Zipcar empowers pedestrians. The company rents cars under the Zipcar and Streetcar names by the hour or day, rather than by the week. It offers more than 760,000 members access to more than 10,000 vehicles parked in designated spaces throughout large cities in the US, Canada, and Europe, and among some 100-plus North American universities. Drivers (aka Zipsters) pay a fee to use Zipcar's reservation system; they unlock a vehicle using a keyless-entry Zipcard. Hourly rates cover mileage, fuel, and insurance. Founded in 2000, the company typically targets individuals who are supplementing the use of public transportation through car rentals. Zipcar has agreed to be acquired by Avis Budget Group.
Change in Company Type
Less than two years after its April 2011 IPO, Zipcar agreed to become a subsidiary of Avis Budget Group (ABG), which has offered $12.25 per share in cash (approximately $500 million) for the car-sharing service. The deal is expected to close in the spring. Post acquisition, Zipcar's current management team is expected to continue to run the day-to-day operations of the company.
Zipcar's IPO raised nearly $175 million, which it used to retire debt incurred from past purchases and expand its business. While the car service operates in more than a dozen major metropolitan areas across North America and the UK, Zipcar is looking to extend its reach internationally in both existing and new markets. To that end, in July 2012 Zipcar acquired Denzel Mobility CarSharing, a leading car sharing service in Austria. With a presence in Vienna, Innsbruck, Salzburg, and other cities across Austria, Denzel Mobility serves 10,000 members with nearly its nearly 200 cars. The deal followed Zipcar's purchase of a controlling interest in Barcelona-based Catalunya Carsharing S.A. (aka Avancar) in February. Indeed, the company has identified more than 100 metro areas worldwide and hundreds of universities as car-sharing markets to target. The company's strategy is to maintain and acquire new members who live in large, densely populated areas where it's expensive to own or park a car.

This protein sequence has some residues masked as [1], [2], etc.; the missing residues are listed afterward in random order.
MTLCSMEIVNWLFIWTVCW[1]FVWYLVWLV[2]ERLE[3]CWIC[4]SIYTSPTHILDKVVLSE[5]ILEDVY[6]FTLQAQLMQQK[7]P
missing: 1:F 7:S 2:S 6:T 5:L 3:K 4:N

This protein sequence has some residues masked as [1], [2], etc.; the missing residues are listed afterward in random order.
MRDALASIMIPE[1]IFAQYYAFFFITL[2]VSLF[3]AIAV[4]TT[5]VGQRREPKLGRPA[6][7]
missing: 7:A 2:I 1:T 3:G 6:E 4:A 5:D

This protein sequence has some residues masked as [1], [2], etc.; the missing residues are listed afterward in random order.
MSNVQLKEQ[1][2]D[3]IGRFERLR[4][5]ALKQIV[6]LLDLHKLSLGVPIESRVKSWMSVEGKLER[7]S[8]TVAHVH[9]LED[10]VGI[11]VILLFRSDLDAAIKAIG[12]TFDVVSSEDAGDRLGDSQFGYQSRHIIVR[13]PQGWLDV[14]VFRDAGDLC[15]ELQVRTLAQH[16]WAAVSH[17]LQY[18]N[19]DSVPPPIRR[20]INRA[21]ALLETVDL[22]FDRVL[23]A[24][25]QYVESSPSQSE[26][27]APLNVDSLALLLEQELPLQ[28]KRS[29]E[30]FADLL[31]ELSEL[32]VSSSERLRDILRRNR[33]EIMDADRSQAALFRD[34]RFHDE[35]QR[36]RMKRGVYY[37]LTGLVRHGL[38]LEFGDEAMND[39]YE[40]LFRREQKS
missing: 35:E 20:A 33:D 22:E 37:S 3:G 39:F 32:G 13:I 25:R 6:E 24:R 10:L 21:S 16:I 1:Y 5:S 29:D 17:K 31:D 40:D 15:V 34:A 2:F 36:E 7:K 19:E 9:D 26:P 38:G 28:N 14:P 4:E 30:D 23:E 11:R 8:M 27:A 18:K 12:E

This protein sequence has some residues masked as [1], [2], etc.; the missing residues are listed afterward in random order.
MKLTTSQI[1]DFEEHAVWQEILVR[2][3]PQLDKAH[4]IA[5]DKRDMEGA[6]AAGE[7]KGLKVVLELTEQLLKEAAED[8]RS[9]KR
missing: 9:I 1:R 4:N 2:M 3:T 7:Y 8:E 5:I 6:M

Zipcar, which is banking on the success of its car-sharing concept to keep competitors such as Hertz and Enterprise at bay, hopes to achieve sales of $1 billion by 2018. The firm, which has not yet reached profitability, generated 90% of its revenue from vehicle usage; the balance of its business came from membership fees. The big-city service provider, which supplies its members with a variety of cars from Hondas to Toyotas, has boosted its revenue from $3.7 million in 2005 to $127.5 million in 2009. As Zipcar enters more markets, it's jockeying for position with other car-sharing companies such as Car2Go, which has been busy inking deals with cities for reserved spaces. To Zipcar's benefit, however, it offers its customers more than a handful of car choices while some competitors have only one: Smart's fortwo.
Mergers and Acquisitions
Zipcar gained a firm foothold in Europe through its 2010 purchase of UK's Streetcar. As part of the deal, Streetcar will eventually adopt the Zipcar brand name. Zipcar also plans to leverage Streetcar's investments in technology and branding, as well as exercise its increased bargaining power for insurance rates and access to financing. Also, Streetcar founders and executives Andrew Valentine and Brett Akker joined the Zipcar executive team. The acquisition of Streetcar bolsters Zipcar's previous minority investment in Barcelona's Catalunya Carsharing, known as Avancar, the largest car-sharing company in Spain, in late 2009. Keeping its options open in Spain, Zipcar in early 2011 inked a deal that gives it until the end of the year to boost ownership in Avancar to a majority holding.
Investment firm Revolution (headed by director and AOL co-founder Steve Case) owns 23% of Zipcar. Board member Robert Kagle and his Benchmark Capital Partners hold nearly 13% of the company. – less